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China: US Statements 'Unacceptable'



BUENOS AIRES, Argentina (AP) - Chinese President Jiang Zemin's spokesman said U.S. statements on the spy plane collision were "unacceptable," demanding again on Monday an apology from the Bush administration.

Zhu Bangzao, a senior Chinese foreign minister official, told a news conference during Jiang's visit to Argentina that the Chinese are not satisfied by the responses given so far by the Bush administration since the April 1, incident over the South China Sea.

"Where is the responsibility? I think it's very clear," said Zhu, when peppered with questions at the only formal news briefing scheduled during a visit here. "The pronouncements of the United States are unacceptable to the Chinese people."

Zhu, speaking through a translator, suggested recent U.S. statements did not go far enough. Jiang last Thursday in Chile kicked off a 12-day Latin American tour by repeating calls for a U.S. apology.

Zhu did not state publicly why Chinese officials think the American response was inadequate. Nor would he elaborate on any specific statements made recently by U.S. Secretary State Colin Powell or others in the Bush administration.

Over the weekend, Powell had said the U.S. government was "sorry" for the Chinese fighter pilot still missing and feared dead. On April 5, Bush also offered his personal regrets at the apparent loss of life but the U.S. government has stopped short of apologizing.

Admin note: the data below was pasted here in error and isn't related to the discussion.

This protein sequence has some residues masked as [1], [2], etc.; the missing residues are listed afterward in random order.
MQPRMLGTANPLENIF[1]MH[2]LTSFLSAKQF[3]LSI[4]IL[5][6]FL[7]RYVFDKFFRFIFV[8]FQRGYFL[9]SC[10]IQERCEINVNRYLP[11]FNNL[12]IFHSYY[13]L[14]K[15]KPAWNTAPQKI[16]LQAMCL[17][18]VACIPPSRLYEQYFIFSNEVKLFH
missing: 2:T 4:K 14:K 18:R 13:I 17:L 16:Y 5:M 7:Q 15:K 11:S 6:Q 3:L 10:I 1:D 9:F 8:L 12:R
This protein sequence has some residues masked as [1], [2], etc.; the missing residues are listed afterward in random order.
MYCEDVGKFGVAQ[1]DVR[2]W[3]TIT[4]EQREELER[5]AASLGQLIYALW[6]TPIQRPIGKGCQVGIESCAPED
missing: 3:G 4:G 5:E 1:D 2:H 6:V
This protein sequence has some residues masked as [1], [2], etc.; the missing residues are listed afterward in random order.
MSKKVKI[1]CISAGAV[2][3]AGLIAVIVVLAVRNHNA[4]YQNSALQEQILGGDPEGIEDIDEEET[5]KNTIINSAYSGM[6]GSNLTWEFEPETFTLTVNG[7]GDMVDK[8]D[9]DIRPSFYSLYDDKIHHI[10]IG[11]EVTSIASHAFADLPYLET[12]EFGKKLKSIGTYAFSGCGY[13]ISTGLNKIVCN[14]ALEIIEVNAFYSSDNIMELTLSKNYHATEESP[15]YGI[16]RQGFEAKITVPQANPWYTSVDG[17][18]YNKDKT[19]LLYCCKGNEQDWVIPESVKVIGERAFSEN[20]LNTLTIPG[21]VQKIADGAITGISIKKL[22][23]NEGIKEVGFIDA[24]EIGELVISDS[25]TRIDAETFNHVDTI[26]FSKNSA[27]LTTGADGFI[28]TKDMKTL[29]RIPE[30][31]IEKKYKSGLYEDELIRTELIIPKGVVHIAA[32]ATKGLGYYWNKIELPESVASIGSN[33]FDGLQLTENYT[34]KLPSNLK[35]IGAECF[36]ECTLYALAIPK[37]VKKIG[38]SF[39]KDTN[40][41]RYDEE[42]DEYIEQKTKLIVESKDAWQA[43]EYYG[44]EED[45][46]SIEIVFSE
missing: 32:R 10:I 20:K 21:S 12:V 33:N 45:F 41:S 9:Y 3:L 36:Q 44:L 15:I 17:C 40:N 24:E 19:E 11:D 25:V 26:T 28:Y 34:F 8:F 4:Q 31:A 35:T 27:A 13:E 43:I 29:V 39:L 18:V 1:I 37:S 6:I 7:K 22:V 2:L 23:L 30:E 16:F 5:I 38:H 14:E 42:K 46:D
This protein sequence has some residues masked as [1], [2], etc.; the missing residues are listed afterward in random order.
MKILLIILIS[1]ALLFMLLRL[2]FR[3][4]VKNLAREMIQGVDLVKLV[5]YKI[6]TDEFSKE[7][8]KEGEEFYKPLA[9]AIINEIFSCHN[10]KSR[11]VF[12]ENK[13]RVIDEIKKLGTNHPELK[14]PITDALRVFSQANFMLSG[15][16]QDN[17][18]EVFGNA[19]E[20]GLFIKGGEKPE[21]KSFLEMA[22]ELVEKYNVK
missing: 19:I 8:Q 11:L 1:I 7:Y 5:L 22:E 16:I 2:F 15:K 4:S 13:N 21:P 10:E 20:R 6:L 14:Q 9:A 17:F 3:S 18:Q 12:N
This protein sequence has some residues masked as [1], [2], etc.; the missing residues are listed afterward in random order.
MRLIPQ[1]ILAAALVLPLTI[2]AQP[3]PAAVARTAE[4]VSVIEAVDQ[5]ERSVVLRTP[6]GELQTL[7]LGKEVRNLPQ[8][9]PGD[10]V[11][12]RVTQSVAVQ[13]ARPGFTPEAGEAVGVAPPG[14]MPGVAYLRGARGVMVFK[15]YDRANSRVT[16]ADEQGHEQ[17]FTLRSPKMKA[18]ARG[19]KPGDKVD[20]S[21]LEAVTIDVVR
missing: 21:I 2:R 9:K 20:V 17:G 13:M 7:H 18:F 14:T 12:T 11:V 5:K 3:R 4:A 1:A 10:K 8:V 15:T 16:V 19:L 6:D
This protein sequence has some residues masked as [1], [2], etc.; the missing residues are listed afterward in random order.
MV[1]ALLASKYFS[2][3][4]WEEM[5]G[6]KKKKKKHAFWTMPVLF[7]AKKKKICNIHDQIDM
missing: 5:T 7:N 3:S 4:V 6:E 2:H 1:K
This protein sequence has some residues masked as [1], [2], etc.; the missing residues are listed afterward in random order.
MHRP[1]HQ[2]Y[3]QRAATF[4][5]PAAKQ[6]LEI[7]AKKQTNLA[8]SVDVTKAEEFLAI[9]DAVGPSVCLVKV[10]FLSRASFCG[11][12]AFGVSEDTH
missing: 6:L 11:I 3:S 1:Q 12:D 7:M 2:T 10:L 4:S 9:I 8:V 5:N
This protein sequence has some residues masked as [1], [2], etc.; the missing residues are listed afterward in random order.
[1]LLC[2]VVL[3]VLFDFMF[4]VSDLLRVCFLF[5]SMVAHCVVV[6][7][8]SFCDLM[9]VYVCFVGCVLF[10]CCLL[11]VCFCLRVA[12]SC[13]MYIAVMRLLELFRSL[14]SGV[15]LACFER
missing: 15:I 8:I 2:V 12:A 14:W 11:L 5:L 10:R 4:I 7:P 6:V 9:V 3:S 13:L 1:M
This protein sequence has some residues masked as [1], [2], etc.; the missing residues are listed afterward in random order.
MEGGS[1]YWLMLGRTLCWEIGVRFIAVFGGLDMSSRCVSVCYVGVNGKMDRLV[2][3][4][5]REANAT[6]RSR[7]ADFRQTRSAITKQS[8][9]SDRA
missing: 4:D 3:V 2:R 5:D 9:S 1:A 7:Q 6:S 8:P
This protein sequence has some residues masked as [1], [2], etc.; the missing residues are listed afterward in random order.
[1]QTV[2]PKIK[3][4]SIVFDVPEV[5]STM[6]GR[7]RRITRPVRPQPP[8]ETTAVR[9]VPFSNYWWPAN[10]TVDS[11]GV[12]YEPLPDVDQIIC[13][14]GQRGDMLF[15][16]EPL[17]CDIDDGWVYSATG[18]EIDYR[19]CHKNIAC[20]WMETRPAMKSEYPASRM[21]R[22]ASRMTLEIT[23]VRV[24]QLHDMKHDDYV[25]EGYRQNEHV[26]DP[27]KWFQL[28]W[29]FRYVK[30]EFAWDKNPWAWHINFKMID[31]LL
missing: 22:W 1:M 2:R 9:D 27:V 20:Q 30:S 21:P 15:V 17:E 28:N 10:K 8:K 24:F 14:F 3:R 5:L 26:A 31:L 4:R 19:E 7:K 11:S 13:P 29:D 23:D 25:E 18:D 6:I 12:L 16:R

Zhu said a Chinese investigation into the events April 1 is still ongoing and proceeding in accordance with international and Chinese law.

"The United States should apologize and response appropriately," Zhu.

Earlier Monday, Bush said in Washington that diplomacy does take time, but warned that the potential for damage to the relationship rises "every day that goes by" without a resolution.

Jiang, in the mists of an extensive Latin American trip, did not make any commment Monday on the spy plane standoff, leaving the foreign ministry official to respond to questions.

But last Thursday in Chile, Jiang repeated Chinese demands that the United States apologize for the April 1 collision. The U.S. Navy EP3E surveillance aircraft made an emergency landing on Hainan Island off the coast of southern China after the in-air collision. The 24-member U.S. crew continues to be held there.

In Buenos Aires, meanwhile, Jiang looked upbeat at public appearances Monday, but the diplomatic showdown over the plane collision has overshadowed his trip.

On Sunday Jiang spent the day at an Argentine ranch outside Buenos Aires. He flies Tuesday to Montevideo, Uruguay, and Wednesday to Brazil. Cuba and Venezuela are to follow.

Jiang's trip has been widely viewed as an attempt by Beijing to build support ahead of a vote at the U.N. Commission on Human Rights on the communist country's human rights record. With the exception of Chile, the other South American countries are members of the commission based in Geneva. The body is expected to take up the issue in a vote tentatively set for April 18.

Copyright 2001 Associated Press. All rights reserved. This material may not be published, broadcast, rewritten, or redistributed.

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